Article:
The fan base absolutely hated the idea that we were working on it, to be honest - but I think we may be starting to win them over. We have only ever entered this with the aim to do the series justice. We couldn't, however, get bogged down with the various intricacies of the canonical storyline, but we have made sure that fans of the original series will see and experience elements that they will recognise, while also appreciating the way we have extrapolated key ideas from the past and reinvented them for the more powerful consoles.
CLOS certainly seems to feature a much more mature, sophisticated storyline, how have you approached story telling in the game?
This one area where Mr Kojima's influence has been key. When we started work, Gabriel was a fairly standard barbarian, but Mr Kojima went to great lengths to explain how, as the hero, players will need to emphasise with Gabriel if they are to care for his quest. We then went back to the drawing board and fleshed out the character, and new gameplay elements naturally started flowing from this. Gameplay ideas came organically from the story, and the story also benefitted from ideas in the game.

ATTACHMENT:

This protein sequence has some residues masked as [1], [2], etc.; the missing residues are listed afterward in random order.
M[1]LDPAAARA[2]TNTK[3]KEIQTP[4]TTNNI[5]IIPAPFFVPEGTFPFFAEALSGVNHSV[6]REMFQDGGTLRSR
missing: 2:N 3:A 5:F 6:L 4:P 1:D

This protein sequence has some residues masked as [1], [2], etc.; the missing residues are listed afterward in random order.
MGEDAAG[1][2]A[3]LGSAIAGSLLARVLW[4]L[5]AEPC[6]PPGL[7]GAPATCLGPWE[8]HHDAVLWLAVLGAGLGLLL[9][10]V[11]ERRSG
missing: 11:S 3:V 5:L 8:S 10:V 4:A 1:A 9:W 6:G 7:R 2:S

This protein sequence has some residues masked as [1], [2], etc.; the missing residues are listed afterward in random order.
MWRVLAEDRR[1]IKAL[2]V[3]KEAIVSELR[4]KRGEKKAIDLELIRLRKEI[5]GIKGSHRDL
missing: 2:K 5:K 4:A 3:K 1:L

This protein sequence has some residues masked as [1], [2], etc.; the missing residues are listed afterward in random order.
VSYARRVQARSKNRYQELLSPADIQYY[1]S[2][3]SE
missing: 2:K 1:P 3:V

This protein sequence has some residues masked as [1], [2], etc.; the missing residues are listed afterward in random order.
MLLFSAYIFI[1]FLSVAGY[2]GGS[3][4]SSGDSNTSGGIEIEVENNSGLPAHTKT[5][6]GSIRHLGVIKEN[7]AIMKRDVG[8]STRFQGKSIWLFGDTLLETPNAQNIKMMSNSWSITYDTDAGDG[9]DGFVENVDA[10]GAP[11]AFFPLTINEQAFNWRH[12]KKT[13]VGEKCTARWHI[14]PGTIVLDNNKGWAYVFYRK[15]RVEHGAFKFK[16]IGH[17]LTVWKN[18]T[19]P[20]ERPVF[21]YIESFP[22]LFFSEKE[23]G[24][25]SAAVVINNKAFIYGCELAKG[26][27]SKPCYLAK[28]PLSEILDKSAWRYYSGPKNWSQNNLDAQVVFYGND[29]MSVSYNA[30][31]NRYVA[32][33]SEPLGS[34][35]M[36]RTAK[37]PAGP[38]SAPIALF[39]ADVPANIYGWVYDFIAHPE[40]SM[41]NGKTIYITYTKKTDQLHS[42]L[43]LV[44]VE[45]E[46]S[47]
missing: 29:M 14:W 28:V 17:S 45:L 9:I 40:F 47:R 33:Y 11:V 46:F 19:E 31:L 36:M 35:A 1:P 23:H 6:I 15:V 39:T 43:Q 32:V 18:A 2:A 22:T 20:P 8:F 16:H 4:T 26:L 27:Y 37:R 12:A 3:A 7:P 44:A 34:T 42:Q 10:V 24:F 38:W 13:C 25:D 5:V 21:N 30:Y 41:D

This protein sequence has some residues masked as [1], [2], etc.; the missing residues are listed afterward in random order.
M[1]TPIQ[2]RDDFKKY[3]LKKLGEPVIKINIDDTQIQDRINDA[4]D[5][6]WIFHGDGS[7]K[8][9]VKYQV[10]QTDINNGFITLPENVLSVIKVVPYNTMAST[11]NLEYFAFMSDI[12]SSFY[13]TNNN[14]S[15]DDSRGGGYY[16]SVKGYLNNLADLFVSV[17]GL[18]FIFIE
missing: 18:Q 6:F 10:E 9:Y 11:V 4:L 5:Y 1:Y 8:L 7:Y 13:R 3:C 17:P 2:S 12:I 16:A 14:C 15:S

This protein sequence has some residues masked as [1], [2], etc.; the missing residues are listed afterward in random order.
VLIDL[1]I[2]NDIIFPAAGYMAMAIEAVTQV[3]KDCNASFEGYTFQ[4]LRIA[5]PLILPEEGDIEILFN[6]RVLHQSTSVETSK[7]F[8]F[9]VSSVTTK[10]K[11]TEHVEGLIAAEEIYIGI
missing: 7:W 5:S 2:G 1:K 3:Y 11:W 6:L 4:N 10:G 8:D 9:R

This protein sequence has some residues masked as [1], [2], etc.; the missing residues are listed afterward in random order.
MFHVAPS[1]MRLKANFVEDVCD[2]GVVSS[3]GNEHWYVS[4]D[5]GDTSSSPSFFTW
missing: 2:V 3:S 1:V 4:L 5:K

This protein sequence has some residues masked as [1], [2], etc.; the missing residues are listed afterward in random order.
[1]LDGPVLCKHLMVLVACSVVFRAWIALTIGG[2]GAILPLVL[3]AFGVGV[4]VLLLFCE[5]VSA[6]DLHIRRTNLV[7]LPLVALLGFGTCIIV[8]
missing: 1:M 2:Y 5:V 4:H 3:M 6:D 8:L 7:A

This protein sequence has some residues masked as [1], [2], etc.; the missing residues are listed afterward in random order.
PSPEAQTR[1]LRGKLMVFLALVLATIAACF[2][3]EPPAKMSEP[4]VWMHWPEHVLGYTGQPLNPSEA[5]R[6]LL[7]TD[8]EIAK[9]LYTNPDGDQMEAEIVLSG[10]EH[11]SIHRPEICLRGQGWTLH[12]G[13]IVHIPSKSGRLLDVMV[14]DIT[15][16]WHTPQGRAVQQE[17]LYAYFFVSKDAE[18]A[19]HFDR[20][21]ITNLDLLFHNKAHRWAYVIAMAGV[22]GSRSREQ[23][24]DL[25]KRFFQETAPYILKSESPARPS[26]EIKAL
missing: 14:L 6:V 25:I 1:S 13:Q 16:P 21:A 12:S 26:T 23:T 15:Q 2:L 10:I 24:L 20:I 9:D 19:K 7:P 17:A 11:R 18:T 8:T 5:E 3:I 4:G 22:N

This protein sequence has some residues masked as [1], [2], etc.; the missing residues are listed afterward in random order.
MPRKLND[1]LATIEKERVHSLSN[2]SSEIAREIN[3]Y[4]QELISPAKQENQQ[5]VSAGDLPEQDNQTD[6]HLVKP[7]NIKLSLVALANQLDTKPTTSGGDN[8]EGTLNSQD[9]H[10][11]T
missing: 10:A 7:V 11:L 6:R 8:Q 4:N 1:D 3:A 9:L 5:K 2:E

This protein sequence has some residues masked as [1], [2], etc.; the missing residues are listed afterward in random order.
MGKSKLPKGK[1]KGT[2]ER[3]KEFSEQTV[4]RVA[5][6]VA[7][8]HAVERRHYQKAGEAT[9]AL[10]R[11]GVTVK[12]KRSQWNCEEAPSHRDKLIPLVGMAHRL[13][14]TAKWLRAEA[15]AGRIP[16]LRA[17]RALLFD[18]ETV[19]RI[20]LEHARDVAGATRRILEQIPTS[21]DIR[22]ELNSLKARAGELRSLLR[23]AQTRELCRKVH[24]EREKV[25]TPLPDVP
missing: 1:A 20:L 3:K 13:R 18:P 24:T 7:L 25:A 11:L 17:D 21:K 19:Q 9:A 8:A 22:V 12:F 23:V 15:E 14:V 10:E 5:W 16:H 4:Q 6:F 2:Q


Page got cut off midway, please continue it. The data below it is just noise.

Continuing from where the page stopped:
How does Gabriel's character and skills evolve over the course of the game?
Well, to say he is put through the wringer is a massive understatement! In terms of skills, he earns points for each kill and these can be traded for a number of key new attacks that will prove essential as the game progresses. This is one of the things where we hark back to the original series, as certain parts of stages are only accessible using specific moves, so there is that option to go back and fully explore a level. The original game used to show you parts of levels you had missed to entice you back, and that's something we really wanted to have in the new game. Gabriel also has access to light and dark magics, secondary weapons, etc, and these ensure that CLOS never descends into a repetitive hack'n'slash affair, but invites the player to master new attacks and constantly build upon them.